I am starting to wonder if maybe being a t-girl isn’t better than being a cisgirl a.k.a. “normal girl.”
One reason: I have had the opportunity to see and understand (and dislike) male culture (as a generalization) from up close as I was trying (and failing) desperately to live as a guy. And, thanks to the perspective afforded by contrast, and due to admiring and liking female culture (initially, from afar, and now while integrated within it), I also understand female culture perhaps more than many cisgirls do.
One observation I have made is that there’s a tendency to be a lot more thoughtful and benevolent … in a word, nice — in female culture. I know I’m generalizing, but it’s a generalization based on a lot of first-hand data.
Nice things that most girls would do as part of normal life would qualify as a major step and source of pride for most guys. And yet, when the latter happens, it’s a very pleasant thing to experience. There was an example of that today, at a junkyard.
If you’re wondering what a tall, blonde t-girl part-time escort, stripper and model is doing at junkyard, let me explain. And BTW, here’s what I look like nowadays, on a very, very good day. No Photoshopping, but great make-up and a great photographer:
Notice the muscles? Yes, having the wrong hormone be dominant during puberty will do that. I also enjoy swimming, surfing and windsurfing, but I’m guessing my puberty-time testosterone overdose is the main reason why my arms are so muscular.
Even though I don’t like my arm muscles, they are sometimes useful.
When I was trying to fit into guy culture, one part of guy culture that was viable and desirable for me to pursue was … fast cars. I desperately tried to fit in with guy culture and I failed, and I tried to find a way to be less-shunned in my role as guy. Running around with a ball in my hand or hitting it with a stick … bad idea, especially in South Africa, where I grew up. Beating each other while boxing … not for me. All the other self-destructive and otherwise-destructive things that guys liked, I hated. Gawd, how I tried to fit in. I even tried fishing, once (and yes, I hated it).
Now, I realize that girls do play sports that involve balls, and we also box, and we also fish, and I don’t denigrate that. It was the SO-male way of doing all these things that I couldn’t get my head wrapped around.
Anyway, fast cars were the most interesting-to-me way of fitting into guy culture.
I’m not saying that I got interested in cars only to fit in with guy culture. I genuinely enjoy technology and I’m probably as pro-Western-culture a girl as you can find. I love techie stuff. My late dad had two engineering degrees, and he liked to chat about techie things, and I paid attention.
At age 14, I was dismantling, repainting, cleaning, and reassembling bicycles that I bought and sold.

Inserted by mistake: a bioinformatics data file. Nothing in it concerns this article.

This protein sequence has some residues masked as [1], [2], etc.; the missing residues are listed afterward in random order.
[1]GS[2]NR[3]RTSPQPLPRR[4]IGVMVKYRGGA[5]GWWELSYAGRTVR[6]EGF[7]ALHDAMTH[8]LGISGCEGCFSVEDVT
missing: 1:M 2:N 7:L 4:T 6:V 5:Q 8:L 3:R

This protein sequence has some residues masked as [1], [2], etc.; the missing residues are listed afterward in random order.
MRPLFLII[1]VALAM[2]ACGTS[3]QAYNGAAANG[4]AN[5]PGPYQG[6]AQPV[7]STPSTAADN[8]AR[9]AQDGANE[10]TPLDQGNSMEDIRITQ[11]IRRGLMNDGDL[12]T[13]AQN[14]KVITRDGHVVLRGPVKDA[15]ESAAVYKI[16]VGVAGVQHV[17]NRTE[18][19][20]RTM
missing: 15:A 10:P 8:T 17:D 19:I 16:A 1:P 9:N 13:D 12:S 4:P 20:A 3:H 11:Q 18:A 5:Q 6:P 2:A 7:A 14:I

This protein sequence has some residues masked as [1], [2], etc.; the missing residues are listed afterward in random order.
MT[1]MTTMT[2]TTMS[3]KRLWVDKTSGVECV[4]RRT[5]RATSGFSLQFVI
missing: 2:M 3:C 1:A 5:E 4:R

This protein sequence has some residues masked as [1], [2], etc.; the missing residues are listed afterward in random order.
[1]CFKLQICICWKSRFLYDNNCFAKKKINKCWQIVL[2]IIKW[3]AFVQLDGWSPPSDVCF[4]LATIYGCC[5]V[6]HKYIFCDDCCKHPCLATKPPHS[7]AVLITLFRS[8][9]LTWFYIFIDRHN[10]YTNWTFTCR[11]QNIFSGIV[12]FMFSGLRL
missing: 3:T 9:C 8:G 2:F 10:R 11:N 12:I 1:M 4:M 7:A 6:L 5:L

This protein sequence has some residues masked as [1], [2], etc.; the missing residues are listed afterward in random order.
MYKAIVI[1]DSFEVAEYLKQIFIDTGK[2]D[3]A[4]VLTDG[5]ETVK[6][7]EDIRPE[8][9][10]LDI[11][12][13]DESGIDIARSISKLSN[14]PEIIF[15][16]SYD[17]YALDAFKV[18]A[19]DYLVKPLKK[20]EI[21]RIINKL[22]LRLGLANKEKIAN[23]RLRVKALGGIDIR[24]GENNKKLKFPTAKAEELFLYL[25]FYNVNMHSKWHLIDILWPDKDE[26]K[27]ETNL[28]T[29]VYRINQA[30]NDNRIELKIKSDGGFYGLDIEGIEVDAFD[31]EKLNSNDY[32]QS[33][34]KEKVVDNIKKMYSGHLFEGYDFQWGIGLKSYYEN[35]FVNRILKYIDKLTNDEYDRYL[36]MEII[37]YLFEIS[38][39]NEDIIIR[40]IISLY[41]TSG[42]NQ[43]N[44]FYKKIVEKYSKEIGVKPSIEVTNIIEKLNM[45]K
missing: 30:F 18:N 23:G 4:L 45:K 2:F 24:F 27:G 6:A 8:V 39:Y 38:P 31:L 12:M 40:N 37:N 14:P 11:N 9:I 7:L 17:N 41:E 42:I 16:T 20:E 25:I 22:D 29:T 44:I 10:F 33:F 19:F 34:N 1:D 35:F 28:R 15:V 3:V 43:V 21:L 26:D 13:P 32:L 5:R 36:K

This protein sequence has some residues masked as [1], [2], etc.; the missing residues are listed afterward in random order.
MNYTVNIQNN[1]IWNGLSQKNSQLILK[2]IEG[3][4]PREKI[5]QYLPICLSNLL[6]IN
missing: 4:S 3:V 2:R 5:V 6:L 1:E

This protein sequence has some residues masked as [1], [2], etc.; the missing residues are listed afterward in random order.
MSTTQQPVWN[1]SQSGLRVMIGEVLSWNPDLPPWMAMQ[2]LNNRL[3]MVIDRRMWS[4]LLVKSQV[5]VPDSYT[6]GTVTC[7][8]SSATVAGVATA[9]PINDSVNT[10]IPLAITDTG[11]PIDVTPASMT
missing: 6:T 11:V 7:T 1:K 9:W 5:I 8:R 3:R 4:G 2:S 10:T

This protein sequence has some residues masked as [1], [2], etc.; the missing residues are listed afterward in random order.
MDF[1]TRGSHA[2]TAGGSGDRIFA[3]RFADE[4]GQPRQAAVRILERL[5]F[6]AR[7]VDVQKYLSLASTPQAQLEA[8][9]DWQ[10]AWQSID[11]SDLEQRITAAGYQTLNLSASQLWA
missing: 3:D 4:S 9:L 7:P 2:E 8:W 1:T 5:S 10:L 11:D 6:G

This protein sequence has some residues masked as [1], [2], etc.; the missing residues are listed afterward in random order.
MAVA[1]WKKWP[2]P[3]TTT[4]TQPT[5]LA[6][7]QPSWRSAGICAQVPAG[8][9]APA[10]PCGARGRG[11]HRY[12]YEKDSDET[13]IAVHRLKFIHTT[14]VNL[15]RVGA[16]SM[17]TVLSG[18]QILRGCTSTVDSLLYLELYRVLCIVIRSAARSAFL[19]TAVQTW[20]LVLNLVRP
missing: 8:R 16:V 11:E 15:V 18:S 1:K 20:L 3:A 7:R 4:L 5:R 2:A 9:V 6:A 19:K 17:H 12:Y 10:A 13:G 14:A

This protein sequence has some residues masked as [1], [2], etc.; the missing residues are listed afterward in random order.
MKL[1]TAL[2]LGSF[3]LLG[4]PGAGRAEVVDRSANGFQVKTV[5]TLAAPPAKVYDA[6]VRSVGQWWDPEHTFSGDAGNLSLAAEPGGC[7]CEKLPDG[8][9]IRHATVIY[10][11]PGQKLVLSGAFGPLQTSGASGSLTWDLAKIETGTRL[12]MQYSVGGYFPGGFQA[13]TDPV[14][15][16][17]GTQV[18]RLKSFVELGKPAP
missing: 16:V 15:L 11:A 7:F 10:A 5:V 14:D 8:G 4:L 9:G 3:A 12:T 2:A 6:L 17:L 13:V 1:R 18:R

At age 18, I could fix problems in my own car well enough to keep it running without taking it to a regular mechanic.
At age 19 or so, I could take out transmissions, do clutch jobs, rebuild automatic cars to stick shift, paint, and do fiberglass work.
At age 20 or so, I could point out mistakes that a professional mechanic was making, and one specific job that had a flat-rate time of 3 hours, I could do in 16 minutes. I had my own little junkyard, half a dozen cars, a parts warehouse and my own auto repair shop, car rental business and car sales business. My personal car was so souped-up that as it approached top speed, you could watch the speedometer needle crawl methodically all the way off the dial, past any indicated speed. I was going maybe 125 miles per hour as part of my normal freeway driving, at least once a week, in a car for which I’d paid $500. Ironically, I now realize, I approached fast car culture as a girl would, not in the blood-and-guts way that most guys would. I didn’t go for huge, heavy V-8s. My car was refined, polished, high-tech, light and fast and it looked like any normal family car until I stepped on the accelerator pedal, in which case its taillights dissolved into a receding blur. Even my secondary fast car, my 1970 Plymouth Barracuda, was the six-cylinder model with the 225 cubic inch engine but it had a massive Weber side-draught carburetor. With that light engine, it cornered like it was on rails.
Nowadays, I own and drive 1980s BMWs and Mercedes. And, they need constant attention — and parts. Fifteen years ago, my little 1987 BMW 325 needed a steering rack and just the part alone cost me more than $400, and that wasn’t even an original BMW part. “Wow, I should be in the BMW used-parts business,” I thought. I had made money in the used-parts business in South Africa, so why not here? So, I floated a corporation, went through all the stupid government paperwork … and for the last 12 years, I have been managing an official, legitimate BMW and Mercedes used-parts business.
Here’s a picture of that little 325:
Being car-savvy and being strong (not buff — strong) leads to some funny stories. A nice and pretty girl (who is very near and dear to me) needed the automatic transmission replaced on her BMW convertible, and so I helped with that. For part of the work, I didn’t have the specialized tools. These are amazing transmissions, with an aluminum casing — hence very light, maybe 90 pounds or so. And the transmission type is a ZF 4 HP-22. I could probably write you a 4,000-word technical essay on that type of transmission and not run out of things to say. It’s legendary.
Anyway, with the nice girl watching, I picked up the transmission from my shop floor (carefully, since I don’t want to throw out my back) and carried it to my car, and then she & I drove to the BMW repair shop to pay them, to do this one special procedure. At the shop, there were two young-ish guy mechanics and they looked at the transmission in the trunk of the car, lifted it up together, and carried it in together, then put it on a table and looked at it. One of them said it’s a manual transmission. The other one said nothing. Gently, I pointed out that it’s an automatic. As we drove away, the nice and pretty girl (who knows perhaps as much about these transmissions as I do) thought it pretty ironic how I picked up and carried the transmission by myself, and that I knew intimately what it was and many technical specs about it, and these two guy BMW professional mechanics chose to carry it together, and didn’t even realize it’s an automatic transmission, wow. So, yeah, there’s much irony in my life.